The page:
Contenders for the Republican presidential nomination are split on an extension of the payroll tax cut, which is dominating the conversation in Congress right now.

During the GOP debate on Saturday night, Mitt Romney, Newt Gingrich and Ron Paul all expressed support for providing another yearlong break for taxpayers although the former governor of Massachusetts took the opportunity to launch into an attack on the Obama administration's economic policies.

"The payroll tax cut will help people," Romney said. "But it's just a band-aid."

He added, "This is a president who has not put forward a plan to get this economy going again."

The tax cut expires at the end of the month and Obama has traveled around the country promoting the need for its extension to bolster the slowly recovering economy by putting extra cash into the pockets of middle-class taxpayers. The tax cut extension is a main tenet of President Obama's jobs plan.

"This president has made America a less attractive place for investing and hiring than other places in the world that's got to change," Romney said.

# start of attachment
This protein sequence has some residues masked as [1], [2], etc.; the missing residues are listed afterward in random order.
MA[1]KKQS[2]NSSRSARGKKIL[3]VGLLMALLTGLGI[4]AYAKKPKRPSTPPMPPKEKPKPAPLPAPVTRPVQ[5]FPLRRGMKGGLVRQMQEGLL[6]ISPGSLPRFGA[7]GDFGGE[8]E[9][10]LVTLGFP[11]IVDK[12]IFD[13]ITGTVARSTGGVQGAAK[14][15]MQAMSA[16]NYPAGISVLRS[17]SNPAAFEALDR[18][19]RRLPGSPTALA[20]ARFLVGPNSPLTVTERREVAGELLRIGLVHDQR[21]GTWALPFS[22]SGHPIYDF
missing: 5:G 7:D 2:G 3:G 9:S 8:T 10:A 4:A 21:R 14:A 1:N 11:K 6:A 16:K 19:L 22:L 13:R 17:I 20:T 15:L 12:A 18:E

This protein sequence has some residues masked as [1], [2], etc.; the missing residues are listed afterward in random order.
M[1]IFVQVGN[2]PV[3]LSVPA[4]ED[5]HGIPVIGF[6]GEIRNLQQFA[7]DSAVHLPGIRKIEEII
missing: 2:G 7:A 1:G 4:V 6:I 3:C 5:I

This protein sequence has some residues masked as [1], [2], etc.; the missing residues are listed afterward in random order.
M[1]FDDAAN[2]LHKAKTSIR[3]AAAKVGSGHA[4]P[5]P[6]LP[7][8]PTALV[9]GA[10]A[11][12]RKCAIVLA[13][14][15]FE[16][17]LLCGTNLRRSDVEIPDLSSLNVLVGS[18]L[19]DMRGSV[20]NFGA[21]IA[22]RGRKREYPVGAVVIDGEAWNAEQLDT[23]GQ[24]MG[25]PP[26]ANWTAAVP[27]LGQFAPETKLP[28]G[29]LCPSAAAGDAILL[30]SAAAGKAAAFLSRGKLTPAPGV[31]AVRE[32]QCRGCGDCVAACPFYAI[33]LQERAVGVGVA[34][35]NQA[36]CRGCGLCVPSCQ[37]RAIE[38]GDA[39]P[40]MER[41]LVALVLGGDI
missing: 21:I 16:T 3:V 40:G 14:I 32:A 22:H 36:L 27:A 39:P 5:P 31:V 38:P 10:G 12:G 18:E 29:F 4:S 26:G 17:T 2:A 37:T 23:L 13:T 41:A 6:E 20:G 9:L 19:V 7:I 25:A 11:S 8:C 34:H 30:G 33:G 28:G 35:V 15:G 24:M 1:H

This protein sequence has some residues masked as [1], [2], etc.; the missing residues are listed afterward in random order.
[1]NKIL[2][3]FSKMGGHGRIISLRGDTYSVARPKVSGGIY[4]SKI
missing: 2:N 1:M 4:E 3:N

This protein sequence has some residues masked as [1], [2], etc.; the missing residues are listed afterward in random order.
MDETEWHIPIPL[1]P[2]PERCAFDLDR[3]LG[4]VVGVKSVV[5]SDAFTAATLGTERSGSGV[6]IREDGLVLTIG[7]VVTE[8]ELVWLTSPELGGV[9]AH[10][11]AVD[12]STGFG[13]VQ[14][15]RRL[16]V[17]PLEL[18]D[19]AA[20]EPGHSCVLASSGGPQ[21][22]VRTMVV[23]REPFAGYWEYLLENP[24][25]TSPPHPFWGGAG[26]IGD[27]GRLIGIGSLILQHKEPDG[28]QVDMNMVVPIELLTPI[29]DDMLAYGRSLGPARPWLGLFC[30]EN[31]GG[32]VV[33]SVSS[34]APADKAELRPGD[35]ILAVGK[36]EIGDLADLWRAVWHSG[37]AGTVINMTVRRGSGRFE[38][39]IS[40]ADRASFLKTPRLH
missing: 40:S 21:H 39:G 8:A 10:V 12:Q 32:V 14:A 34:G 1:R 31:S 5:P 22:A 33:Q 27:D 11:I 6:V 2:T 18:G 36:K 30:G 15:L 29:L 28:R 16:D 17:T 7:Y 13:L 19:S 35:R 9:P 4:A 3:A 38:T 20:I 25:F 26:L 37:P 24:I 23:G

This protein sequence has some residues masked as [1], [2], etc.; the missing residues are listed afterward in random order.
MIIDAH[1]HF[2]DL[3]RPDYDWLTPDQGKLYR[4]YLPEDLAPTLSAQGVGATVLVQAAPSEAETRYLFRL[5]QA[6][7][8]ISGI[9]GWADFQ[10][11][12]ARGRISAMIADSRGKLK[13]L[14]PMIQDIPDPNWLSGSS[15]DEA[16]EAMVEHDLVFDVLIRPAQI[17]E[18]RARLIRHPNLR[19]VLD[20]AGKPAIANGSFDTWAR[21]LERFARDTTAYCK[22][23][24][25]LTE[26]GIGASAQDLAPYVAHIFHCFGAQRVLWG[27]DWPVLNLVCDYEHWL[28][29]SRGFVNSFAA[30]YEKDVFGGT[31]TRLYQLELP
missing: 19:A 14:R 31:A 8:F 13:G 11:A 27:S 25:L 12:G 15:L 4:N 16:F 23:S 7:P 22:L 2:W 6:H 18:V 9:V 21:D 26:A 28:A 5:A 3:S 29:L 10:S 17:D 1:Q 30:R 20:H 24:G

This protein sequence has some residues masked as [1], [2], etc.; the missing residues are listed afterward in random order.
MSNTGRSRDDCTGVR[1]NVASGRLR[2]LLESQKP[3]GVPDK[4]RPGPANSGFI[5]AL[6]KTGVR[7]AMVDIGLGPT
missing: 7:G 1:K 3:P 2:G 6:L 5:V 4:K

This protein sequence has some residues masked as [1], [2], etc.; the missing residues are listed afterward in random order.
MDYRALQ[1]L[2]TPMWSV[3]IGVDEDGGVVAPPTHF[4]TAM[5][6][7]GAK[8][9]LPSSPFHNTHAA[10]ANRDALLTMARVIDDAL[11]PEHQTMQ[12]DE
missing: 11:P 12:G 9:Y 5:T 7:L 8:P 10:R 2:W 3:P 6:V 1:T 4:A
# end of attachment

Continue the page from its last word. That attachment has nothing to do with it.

"It's a shame we've got a president who thinks that being hands on is working on his golf grip," he said.

"The right course for America is a president who understands the economy and will make that his focus and put in place a plan to get his economy going."

Rep. Michelle Bachmann (R-Minn.), who remains opposed to an extension, said the payroll tax "shouldn't have been put in in the first place."

The former tax attorney called the extension a "gimmick" that makes the Social Security Trust fund more vulnerable.

Rep. Ron Paul (R-Texas) backs a plan to extend the payroll tax cut but wants to pay for it, which is part of a House Republican plan introduced on Friday. 

That measure extends for one year the 4.2 percent rate for the payroll tax enacted in 2010, down from its regular 6.2 percent rate.